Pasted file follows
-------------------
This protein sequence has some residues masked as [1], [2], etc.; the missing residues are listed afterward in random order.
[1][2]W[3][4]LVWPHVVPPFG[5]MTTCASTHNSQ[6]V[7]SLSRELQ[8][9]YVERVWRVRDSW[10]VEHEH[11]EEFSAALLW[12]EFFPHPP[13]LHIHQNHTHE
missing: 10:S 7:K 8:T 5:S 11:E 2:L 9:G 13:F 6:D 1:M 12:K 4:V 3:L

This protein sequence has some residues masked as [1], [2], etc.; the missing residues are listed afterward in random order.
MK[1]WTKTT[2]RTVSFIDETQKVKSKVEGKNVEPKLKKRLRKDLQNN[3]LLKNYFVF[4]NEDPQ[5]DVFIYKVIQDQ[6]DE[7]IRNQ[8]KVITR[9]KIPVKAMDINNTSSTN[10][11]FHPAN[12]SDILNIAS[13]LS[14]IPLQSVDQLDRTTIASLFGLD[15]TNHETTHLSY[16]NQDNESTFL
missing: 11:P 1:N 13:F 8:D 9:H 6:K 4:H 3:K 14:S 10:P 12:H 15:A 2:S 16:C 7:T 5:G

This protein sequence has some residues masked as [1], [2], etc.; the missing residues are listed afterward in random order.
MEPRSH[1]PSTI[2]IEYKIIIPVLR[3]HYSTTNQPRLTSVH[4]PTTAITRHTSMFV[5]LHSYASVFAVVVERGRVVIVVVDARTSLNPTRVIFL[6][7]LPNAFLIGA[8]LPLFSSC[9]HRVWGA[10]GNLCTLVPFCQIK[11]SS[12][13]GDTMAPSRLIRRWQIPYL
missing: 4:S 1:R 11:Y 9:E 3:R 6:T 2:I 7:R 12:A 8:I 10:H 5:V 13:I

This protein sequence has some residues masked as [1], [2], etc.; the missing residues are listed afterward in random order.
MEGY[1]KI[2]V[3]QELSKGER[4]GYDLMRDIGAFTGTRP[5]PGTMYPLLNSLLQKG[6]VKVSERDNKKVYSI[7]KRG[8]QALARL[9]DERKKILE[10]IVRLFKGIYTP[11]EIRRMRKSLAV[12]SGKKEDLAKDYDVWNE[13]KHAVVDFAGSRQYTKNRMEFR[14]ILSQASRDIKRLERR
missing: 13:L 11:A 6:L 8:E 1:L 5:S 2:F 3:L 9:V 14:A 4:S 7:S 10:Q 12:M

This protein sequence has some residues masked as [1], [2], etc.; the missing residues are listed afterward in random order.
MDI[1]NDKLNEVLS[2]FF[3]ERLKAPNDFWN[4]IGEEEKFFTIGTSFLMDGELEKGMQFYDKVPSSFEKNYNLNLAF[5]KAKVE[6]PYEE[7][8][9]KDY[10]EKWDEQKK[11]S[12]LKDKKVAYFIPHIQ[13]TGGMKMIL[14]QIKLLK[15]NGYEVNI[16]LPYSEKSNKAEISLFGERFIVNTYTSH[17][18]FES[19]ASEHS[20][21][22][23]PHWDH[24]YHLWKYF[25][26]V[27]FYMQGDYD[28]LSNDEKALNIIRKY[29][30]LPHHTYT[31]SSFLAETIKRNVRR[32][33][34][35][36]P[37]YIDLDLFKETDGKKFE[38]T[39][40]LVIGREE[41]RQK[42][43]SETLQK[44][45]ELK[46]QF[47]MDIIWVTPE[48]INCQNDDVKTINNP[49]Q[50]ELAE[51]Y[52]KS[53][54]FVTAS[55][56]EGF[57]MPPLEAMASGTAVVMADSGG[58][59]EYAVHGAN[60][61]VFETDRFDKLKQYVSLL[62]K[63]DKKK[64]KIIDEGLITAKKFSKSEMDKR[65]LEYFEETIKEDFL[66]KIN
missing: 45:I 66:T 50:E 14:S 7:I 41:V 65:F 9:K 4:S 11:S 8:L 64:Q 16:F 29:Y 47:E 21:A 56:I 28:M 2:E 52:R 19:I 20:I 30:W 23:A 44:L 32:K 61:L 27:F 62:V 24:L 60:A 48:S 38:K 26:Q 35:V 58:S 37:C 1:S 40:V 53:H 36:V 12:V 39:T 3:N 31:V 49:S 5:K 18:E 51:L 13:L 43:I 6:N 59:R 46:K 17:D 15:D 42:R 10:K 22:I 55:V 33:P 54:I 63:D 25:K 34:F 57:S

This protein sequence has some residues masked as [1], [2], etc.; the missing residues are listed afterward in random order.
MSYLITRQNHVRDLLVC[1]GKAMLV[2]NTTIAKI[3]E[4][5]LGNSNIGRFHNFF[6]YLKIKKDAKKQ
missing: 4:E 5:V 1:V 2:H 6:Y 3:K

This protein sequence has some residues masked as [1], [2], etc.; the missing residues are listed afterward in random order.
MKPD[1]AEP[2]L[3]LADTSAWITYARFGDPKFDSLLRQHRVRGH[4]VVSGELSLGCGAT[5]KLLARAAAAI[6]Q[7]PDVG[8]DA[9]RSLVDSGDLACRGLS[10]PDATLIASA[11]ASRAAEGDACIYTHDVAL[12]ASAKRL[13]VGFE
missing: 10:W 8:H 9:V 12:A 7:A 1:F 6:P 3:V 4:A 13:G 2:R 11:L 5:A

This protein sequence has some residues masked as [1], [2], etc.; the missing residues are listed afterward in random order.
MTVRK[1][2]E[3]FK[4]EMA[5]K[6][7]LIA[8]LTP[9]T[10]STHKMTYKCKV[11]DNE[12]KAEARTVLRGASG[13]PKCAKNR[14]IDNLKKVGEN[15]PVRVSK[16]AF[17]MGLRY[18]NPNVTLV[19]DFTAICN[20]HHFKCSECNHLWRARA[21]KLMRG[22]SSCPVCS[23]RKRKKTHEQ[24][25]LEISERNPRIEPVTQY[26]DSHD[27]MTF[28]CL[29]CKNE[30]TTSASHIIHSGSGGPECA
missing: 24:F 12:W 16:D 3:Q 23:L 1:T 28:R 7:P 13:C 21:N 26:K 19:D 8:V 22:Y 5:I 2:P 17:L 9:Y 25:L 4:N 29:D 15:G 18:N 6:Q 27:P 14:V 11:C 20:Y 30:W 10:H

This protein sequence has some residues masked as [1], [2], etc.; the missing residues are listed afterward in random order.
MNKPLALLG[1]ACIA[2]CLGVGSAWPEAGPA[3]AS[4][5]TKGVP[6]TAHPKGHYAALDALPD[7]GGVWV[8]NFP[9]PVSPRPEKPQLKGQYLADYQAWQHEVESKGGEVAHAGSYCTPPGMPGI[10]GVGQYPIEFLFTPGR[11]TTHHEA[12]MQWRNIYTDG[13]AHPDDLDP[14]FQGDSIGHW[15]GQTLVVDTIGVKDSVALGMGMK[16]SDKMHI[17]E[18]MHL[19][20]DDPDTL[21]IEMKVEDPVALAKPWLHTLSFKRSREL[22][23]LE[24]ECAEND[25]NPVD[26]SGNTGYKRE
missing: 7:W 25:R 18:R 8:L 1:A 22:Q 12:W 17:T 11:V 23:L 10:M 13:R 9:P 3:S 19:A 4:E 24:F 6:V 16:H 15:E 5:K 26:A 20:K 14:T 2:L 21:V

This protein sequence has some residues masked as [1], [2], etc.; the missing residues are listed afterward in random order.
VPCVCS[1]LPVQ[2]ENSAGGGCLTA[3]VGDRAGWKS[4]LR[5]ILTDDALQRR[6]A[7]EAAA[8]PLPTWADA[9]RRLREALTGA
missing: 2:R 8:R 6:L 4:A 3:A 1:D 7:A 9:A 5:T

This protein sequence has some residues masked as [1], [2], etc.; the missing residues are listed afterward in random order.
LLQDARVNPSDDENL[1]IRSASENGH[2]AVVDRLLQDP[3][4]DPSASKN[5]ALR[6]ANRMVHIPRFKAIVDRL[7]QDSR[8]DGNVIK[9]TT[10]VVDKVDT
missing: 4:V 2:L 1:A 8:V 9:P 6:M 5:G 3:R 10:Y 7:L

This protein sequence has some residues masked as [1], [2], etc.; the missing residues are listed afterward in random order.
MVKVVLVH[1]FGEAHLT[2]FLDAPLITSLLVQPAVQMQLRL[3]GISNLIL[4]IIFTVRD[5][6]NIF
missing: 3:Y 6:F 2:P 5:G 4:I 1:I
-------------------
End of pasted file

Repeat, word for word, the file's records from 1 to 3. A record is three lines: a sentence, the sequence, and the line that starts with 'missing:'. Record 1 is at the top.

This protein sequence has some residues masked as [1], [2], etc.; the missing residues are listed afterward in random order.
[1][2]W[3][4]LVWPHVVPPFG[5]MTTCASTHNSQ[6]V[7]SLSRELQ[8][9]YVERVWRVRDSW[10]VEHEH[11]EEFSAALLW[12]EFFPHPP[13]LHIHQNHTHE
missing: 10:S 7:K 8:T 5:S 11:E 2:L 9:G 13:F 6:D 1:M 12:K 4:V 3:L

This protein sequence has some residues masked as [1], [2], etc.; the missing residues are listed afterward in random order.
MK[1]WTKTT[2]RTVSFIDETQKVKSKVEGKNVEPKLKKRLRKDLQNN[3]LLKNYFVF[4]NEDPQ[5]DVFIYKVIQDQ[6]DE[7]IRNQ[8]KVITR[9]KIPVKAMDINNTSSTN[10][11]FHPAN[12]SDILNIAS[13]LS[14]IPLQSVDQLDRTTIASLFGLD[15]TNHETTHLSY[16]NQDNESTFL
missing: 11:P 1:N 13:F 8:D 9:H 6:K 4:H 3:K 14:S 10:P 12:H 15:A 2:S 16:C 7:T 5:G

This protein sequence has some residues masked as [1], [2], etc.; the missing residues are listed afterward in random order.
MEPRSH[1]PSTI[2]IEYKIIIPVLR[3]HYSTTNQPRLTSVH[4]PTTAITRHTSMFV[5]LHSYASVFAVVVERGRVVIVVVDARTSLNPTRVIFL[6][7]LPNAFLIGA[8]LPLFSSC[9]HRVWGA[10]GNLCTLVPFCQIK[11]SS[12][13]GDTMAPSRLIRRWQIPYL
missing: 4:S 1:R 11:Y 9:E 3:R 6:T 2:I 7:R 12:A 8:I 10:H 5:V 13:I